Dear Greta – Yvette Poshoglian

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Penguin Australia

March 2022

  • ISBN: 9781761043789
  • Imprint: Puffin
  • RRP: $16.99
Like most kids in their last year of primary school, Alice Boghosian is hoping it will be her best one yet and that she will really stand out. What she doesn’t expect to do is stand up for what’s right, especially in the face of strong opposition, and with just everything (so it seems) going completely awry.

First of all, for their writing task, a collaborative project between library and classroom, Alice gets Greta Thunberg as her ‘significant person’ to whom she is meant to write fictional letters. Who wants to get a teen environmental activist to write to? Now a pop star, that would have been far easier and way more fun too.

Then because of the whole COVID thing, the annual Harmony Day Food Festival can’t take place in it’s usual actual on-site format (we all know those disappointments by now). Instead of an oval full of colourful stalls and delicious smells with loads of visitors and even media coverage, Alice is one of four kids tasked with creating a virtual event. So how the heck do you turn a food festival with real food into a virtual event that people will want to see – especially when one of your team is the school’s most annoying boy?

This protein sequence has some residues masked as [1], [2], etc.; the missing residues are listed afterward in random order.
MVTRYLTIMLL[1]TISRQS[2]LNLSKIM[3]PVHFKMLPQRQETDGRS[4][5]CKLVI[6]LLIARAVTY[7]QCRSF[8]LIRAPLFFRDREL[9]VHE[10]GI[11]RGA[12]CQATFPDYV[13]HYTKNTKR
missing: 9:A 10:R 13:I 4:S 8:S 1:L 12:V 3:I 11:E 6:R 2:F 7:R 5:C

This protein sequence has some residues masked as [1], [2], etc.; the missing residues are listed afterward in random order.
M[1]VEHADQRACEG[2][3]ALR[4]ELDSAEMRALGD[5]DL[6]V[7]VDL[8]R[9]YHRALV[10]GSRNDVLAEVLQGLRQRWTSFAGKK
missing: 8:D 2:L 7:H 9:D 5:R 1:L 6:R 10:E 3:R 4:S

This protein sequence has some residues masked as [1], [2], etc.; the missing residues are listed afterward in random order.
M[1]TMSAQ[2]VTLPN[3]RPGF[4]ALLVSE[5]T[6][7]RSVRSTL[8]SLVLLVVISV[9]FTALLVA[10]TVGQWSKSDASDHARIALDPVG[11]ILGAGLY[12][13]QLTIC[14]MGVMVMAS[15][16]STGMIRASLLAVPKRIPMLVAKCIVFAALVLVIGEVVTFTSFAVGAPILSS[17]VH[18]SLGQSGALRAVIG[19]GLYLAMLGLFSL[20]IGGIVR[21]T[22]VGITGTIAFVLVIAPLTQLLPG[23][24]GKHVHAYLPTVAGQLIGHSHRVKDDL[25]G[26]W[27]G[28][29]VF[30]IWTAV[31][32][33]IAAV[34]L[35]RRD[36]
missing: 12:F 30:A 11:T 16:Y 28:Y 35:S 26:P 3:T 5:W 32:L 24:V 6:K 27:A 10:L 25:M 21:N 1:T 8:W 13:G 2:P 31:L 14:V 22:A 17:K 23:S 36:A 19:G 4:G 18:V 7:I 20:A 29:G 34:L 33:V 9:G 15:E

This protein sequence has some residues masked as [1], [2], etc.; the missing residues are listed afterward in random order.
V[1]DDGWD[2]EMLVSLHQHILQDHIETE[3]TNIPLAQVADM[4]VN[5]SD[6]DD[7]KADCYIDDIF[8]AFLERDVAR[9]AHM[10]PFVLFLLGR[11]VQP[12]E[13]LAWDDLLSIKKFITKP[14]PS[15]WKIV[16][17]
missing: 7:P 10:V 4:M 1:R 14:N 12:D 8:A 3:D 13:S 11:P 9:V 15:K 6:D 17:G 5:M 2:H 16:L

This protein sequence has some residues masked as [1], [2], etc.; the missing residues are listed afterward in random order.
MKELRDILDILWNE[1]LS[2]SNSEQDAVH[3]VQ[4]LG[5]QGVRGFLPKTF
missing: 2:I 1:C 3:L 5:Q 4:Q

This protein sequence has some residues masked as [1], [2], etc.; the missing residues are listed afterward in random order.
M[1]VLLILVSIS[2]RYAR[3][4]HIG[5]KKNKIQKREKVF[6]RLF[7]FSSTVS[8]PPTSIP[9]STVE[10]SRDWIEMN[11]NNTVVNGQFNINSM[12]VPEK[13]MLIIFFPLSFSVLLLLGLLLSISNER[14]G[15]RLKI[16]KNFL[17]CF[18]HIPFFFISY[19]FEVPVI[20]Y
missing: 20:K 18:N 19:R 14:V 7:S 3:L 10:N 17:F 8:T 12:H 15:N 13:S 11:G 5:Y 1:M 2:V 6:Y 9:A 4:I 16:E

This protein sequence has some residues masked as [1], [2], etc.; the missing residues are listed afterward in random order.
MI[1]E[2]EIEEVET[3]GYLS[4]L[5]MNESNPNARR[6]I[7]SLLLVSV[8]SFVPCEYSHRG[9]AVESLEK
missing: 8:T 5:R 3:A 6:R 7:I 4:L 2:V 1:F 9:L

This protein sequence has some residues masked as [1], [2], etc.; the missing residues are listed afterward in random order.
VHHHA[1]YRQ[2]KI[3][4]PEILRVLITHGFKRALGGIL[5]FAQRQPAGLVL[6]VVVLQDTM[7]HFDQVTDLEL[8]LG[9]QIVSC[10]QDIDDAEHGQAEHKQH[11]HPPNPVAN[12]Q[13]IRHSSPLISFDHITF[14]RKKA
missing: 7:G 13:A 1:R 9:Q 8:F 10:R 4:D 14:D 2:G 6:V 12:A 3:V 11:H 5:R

But her woes don’t end there. When her grandmother – her nene – has a heart attack, she comes to stay with Alice’s family – in Alice’s bedroom, where she proceeds to take over, even usurping Alice’s favourite trackpants!! How rude!

And then of course, there is the usual stuff with which to contend – her superior older sister, her dad’s disappointment over not being able to save the local wetlands from a freeway development and her best friend’s fragile health. In fact, just about every which way she turns, Alice is faced with seemingly impossible dilemmas.